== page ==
Dodge everything else and you're still faced with the fact that time
catches us all in the end. So it goes with the Earth.
Sure, you might avoid all the other potential disasters and
catastrophes, but the world still has a sell by date and its get older
and colder, the Sun burns more and more hydrogen and entropy in
general wears down mountains as well as men. Sooner or later it
all just dies like a ninety-year
old man with a bad heart and a
lifetime unlimited free bordello pass.
H. G. Wells
was aware of this when he wrote his first science fiction novel,
The Time Machine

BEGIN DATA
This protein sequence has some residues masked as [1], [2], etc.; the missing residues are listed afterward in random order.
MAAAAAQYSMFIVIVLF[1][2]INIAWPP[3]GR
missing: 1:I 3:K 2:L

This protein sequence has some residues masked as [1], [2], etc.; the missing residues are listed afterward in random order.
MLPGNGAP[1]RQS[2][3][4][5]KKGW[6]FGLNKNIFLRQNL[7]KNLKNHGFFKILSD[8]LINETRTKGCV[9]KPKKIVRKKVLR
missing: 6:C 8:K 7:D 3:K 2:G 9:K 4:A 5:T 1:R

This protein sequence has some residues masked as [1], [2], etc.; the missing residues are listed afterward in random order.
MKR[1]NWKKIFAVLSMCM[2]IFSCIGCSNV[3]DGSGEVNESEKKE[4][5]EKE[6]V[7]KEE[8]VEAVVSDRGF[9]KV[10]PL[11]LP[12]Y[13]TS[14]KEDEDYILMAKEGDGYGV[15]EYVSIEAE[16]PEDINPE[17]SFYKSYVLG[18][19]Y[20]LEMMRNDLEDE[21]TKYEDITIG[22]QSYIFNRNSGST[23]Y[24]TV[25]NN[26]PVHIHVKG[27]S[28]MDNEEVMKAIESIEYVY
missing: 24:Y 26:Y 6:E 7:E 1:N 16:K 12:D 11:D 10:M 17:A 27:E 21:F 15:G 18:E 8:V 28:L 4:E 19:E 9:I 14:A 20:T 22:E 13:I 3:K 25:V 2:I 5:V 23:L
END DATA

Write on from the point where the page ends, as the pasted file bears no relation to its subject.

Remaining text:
in 1895. When his anonymous hero travelled
800,000 years into the future he found that civilisation had been and
gone and that mankind had split into two species. The middle
class had become a race of diminutive lotus eaters called Eloi with
all the personal incentive of a cabbage and the working class had
degenerated into Morlocks, subterranean cannibals who bred and fed
upon the Eloi.
Escaping from the Morlocks, our hero
then travelled millions of years into the future until he found the
dead planet. It had long ceased to rotate and showed the
same face to the Sun, which had grown swollen and cold as it burned itself
out. Even the oceans were evaporating and the only life were
lethargic squid-like things that floated upon the waters. The Eons
had taken their toll. The long history of the Earth had come to
a sullen end.
And my dry cleaning was still not